Note: If you would like to work out your housing element after UC have applied the bedroom tax, multiply your rent amount by 0.86 for one 'extra' bedroom and 0.75 for two or more.
Note for Scottish Claimants: The Scottish Government have given funding to each local authority in Scotland to help those affected by the bedroom tax. This means that anyone that is affected by the bedroom tax, you can apply and be awarded a DHP to cover the shortfall.
Non Dependent Deduction (Housing Cost Contribution)
There may be a non-dependent deduction of £85.73 for any other adult who lives in your house, unless an exemption applies.
A non-dependent is someone who resides with you that is not a dependent child or a partner and is not liable for paying the rent.
It is not someone who you collect rent from as a sub-tenant.
It is normally a grown up son or daughter or elderly relative.
There will be no deduction if the non-dependent is:
receiving Pension Credit
receiving the care component of Disability Living Allowance at the middle or highest rate
receiving the daily living component of Personal Independence Payment
receiving Attendance Allowance
receiving Carer's Allowance
the primary carer for a child aged 4 or under
Or if the main renter (or partner) is in receipt of Disability Living Allowance (middle/high rate care), Personal Independence Payment (daily living) or Attendance Allowance or you or your partner are registered blind.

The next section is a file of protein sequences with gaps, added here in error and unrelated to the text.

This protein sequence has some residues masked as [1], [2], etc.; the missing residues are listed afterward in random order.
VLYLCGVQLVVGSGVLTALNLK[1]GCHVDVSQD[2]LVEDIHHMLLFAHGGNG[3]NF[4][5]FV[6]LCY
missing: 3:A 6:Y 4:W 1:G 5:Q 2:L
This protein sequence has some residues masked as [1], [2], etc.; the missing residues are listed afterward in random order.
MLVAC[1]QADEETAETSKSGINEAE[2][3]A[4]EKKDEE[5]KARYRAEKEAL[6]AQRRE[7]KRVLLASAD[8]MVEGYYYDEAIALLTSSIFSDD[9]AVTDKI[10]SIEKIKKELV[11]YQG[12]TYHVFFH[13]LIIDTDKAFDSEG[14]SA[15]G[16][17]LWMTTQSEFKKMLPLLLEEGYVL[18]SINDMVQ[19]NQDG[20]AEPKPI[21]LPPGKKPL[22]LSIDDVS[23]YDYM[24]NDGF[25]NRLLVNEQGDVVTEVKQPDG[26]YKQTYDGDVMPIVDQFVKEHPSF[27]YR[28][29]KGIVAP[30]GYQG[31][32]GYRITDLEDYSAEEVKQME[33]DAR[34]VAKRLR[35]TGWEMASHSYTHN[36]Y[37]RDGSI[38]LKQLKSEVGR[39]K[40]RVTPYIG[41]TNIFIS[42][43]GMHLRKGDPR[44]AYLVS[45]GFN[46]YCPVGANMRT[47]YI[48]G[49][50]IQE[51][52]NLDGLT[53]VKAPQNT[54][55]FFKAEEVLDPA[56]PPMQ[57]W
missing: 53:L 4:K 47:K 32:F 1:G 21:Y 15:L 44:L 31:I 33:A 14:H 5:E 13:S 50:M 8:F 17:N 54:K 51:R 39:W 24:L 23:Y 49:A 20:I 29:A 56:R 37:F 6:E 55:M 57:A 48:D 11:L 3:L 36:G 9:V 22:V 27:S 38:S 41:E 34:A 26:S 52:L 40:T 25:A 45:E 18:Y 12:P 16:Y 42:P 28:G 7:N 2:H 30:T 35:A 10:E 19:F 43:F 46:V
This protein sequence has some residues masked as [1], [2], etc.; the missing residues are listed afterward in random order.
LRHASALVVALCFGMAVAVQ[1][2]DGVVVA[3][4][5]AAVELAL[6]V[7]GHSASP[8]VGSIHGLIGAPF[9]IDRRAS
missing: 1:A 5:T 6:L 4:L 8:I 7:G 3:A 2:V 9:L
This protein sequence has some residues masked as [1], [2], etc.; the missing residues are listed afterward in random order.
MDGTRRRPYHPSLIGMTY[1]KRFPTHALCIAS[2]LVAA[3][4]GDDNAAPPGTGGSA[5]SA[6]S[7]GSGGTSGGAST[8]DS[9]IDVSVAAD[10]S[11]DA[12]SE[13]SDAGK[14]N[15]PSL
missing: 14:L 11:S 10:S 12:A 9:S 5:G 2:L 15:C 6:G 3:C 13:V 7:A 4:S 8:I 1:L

Taking in a lodger can be a great way to offset any additional costs.
A lodger is not a non-dependent.
A lodger is someone who pays you rent on a commercial basis to live in your home but is not part of your household.
A bedroom will not be allocated for a lodger.
Income from a lodger is disregarded by UC, meaning it should not impact your claim.
For more information check out the Rent a Room Scheme.
Discretionary Housing Payments (DHP)
If you're struggling with your rent and need more help with housing costs, you may be eligible for a Discretionary Housing Payment (DHP) from your local council. These discretionary payments are primarily to help with paying rent although they can also help with other housing-related costs.
To be eligible for a DHP you need to be in receipt of the housing element of Universal Credit.
A DHP can help if you have a rent shortfall due to:
Local Housing Allowance Rates being less than your rent
you are subject to the bedroom tax
you are benefit capped – this will show as a reduction in overall Universal Credit entitlement rather than a reduction in rent. You can still apply for a DHP as councils recognise that rent entitlement make up a large part of the reason someone is benefit capped.
You may also be able to access a DHP to cover a deposit or rent in advance to secure a home. Some councils also offer a DHP to help with moving costs, especially if you are downsizing.
Applying for a DHP
You cannot apply for a DHP until after the end of your first Universal Credit Assessment Period.
To make a claim for a DHP you need to contact your local council.
Market rent or mid-market rent
Occasionally, a tenancy can be labelled a 'market rent' and whether this should be treated as social housing rules or LHA rules (private tenancy) depends on who the landlord is.
If the landlord is a local authority, non-profit Registered Provider of social housing (applicable in England) / a Registered Social Landlord (applicable in Scotland or Wales) then UC housing element falls under the social housing Sector rules (as above).
If the landlord is a private company, or a profit-making registered provider of social housing and their rent is at market rents levels then the LHA rules would apply.
If you are unsure, speak to your landlord.